Tuesday, 23 September 2014

Neuroscience does not threaten people's sense of free will

A key finding from neuroscience research over the last few decades is that non-conscious preparatory brain activity appears to precede the subjective feeling of making a decision. Some neuroscientists, like Sam Harris, have argued that this shows our sense of free will is an illusion, and that lay people would realize this too if they were given a vivid demonstration of the implications of the science (see below). Books have even started to appear with titles like My Brain Made Me Do It: The Rise of Neuroscience and the Threat to Moral Responsibility by Eliezer J. Sternberg.

However, in a new paper, Eddy Nahmias, Jason Shepard and Shane Reuter counter such claims. They believe that Harris and others (who they dub "willusionists") make several unfounded assumptions about the foundations of most people's sense of free will. Using a series of vivid hypothetical scenarios based on Harris’ own writings, Nahmias and his colleagues tested whether people's belief in free will really is challenged by "neuroprediction" - the idea of neuroscientists using brain activity to predict a person's choices, and by the related notion that mental activity is no more than brain activity.

The research involved hundreds of undergrads at Georgia State University in Atlanta. They were told about a piece of wearable brain imaging technology - a cap - available in the future that would allow neuroscientists to predict a person's decisions before they made them. They also read a story about a woman named Jill who wore the cap for a month, and how scientists predicted her every choice, including her votes in elections.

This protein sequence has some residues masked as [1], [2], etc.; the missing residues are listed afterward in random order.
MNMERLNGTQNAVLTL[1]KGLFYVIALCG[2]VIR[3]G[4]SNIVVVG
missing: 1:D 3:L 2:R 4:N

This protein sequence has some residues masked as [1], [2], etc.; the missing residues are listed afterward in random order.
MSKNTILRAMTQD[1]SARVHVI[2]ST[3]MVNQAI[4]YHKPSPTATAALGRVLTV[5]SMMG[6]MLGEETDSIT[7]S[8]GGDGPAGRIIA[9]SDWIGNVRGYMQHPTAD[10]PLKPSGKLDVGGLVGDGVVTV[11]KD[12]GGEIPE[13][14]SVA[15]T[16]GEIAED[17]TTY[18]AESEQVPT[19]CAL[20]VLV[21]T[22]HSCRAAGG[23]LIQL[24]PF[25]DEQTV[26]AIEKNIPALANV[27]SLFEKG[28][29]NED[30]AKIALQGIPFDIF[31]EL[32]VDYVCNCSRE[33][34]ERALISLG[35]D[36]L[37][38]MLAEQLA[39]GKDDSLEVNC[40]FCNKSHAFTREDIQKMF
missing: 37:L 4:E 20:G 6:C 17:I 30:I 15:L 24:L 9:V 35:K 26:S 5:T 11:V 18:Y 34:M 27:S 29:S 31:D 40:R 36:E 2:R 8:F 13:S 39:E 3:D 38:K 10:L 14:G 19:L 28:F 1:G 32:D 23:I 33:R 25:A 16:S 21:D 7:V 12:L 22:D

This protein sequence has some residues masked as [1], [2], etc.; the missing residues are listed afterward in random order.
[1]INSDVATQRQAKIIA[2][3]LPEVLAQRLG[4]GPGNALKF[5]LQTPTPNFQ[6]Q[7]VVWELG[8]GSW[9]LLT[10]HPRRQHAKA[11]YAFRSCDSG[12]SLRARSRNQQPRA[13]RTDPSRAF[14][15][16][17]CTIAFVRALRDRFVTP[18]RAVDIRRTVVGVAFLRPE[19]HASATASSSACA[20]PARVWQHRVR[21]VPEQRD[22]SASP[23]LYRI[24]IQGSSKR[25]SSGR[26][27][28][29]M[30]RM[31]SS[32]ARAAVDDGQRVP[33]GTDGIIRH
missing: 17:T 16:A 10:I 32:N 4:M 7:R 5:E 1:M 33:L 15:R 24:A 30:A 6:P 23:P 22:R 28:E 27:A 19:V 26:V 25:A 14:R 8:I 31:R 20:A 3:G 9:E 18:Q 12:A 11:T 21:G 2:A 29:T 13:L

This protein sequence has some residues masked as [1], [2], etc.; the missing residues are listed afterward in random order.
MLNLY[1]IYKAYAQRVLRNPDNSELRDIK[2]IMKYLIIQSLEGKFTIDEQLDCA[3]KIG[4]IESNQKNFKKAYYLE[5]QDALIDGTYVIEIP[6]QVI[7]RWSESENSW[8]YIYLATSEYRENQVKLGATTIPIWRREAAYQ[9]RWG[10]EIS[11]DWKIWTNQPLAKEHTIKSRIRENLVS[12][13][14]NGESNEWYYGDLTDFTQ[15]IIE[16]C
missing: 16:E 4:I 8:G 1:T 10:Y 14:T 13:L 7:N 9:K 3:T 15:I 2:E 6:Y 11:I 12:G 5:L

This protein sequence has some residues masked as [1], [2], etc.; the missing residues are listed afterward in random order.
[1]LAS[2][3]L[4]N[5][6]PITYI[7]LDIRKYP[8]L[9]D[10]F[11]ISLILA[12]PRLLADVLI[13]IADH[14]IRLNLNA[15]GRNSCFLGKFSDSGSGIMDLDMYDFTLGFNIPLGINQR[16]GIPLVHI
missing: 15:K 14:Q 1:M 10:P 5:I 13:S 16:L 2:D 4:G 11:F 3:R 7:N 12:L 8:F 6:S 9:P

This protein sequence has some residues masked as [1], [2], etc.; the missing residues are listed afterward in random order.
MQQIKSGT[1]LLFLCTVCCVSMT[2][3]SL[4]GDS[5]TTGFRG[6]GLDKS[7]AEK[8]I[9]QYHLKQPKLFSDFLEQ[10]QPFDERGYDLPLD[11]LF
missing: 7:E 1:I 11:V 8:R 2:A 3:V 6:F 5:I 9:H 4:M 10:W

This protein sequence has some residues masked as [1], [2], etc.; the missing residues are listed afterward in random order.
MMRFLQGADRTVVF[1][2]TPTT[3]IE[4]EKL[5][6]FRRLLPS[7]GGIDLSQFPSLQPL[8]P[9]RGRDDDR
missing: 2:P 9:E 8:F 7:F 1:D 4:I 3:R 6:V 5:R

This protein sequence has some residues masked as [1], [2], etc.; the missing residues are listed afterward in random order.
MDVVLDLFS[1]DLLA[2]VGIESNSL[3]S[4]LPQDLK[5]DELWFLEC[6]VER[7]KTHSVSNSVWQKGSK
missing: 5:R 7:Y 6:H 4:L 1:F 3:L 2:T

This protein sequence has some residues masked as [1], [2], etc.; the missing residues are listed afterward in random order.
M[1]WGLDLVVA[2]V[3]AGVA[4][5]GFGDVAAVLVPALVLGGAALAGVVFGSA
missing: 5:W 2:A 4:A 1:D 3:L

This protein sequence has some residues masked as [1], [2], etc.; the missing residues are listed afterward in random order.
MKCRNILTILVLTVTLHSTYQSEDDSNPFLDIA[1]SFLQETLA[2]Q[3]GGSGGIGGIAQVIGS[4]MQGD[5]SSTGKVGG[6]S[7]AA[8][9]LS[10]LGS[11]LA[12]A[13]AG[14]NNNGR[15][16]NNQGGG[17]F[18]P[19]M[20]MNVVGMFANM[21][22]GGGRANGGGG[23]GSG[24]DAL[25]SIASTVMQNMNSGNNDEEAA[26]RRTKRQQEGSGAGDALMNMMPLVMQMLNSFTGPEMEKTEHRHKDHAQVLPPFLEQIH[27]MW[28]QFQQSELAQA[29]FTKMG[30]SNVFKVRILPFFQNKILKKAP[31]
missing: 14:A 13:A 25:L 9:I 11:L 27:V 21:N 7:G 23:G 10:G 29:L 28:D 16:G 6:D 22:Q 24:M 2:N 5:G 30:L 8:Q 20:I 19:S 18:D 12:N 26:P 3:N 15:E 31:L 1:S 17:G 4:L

Most of the students (80 per cent) agreed that this future technology was plausible, but they didn't think it undermined Jill's free will. Most of them only felt her free will was threatened if they were told that the neuroscientists manipulated Jill's brain activity to alter her decisions. Similar results were found in a follow-up study in which the scenario descriptions made clear that "all human mental activity just is brain activity", and in another that swapped the power of brain imaging technology for the mind reading skills of a psychic. In each case, students only felt that free will was threatened if Jill's decisions were manipulated, not if they were merely predicted via her brain activity or via her mind and soul (by the psychic).

Nahmias et al said their results showed that most people have a "theory-lite" view of free will - they aren't bothered by claims about mental activity being reduced to neural activity, nor by the idea that such activity precedes conscious decision-making and is readable by scientists. "Most people recognise that just because 'my brain made me do it,' that does not mean that I didn't do it of my own free will," the researchers said.

As neuroscience evidence increasingly enters the courtroom, the findings have important implications for understanding how such evidence might influence legal verdicts about culpability. An obvious limitation of the research is its dependence on students in Atlanta. It will be interesting to see if the same findings apply in other cultures.

_________________________________ ResearchBlogging.org

Nahmias, E., Shepard, J., & Reuter, S. (2014). It’s OK if ‘my brain made me do it’: People’s intuitions about free will and neuroscientific prediction Cognition, 133 (2), 502-516 DOI: 10.1016/j.cognition.2014.07.009

Post written by Christian Jarrett (@psych_writer) for the BPS Research Digest.


Research Digest said...

neuroscience just threatens itself with its addiction to mechanistic models and its insistence than meat makes consciousness ...

Research Digest said...

I have a numerous expirience in taking the LSD. Even more I've tried to write down, track all my trips on the paper. I've succeded. And I'm planning to share my thoughts on my personal blog here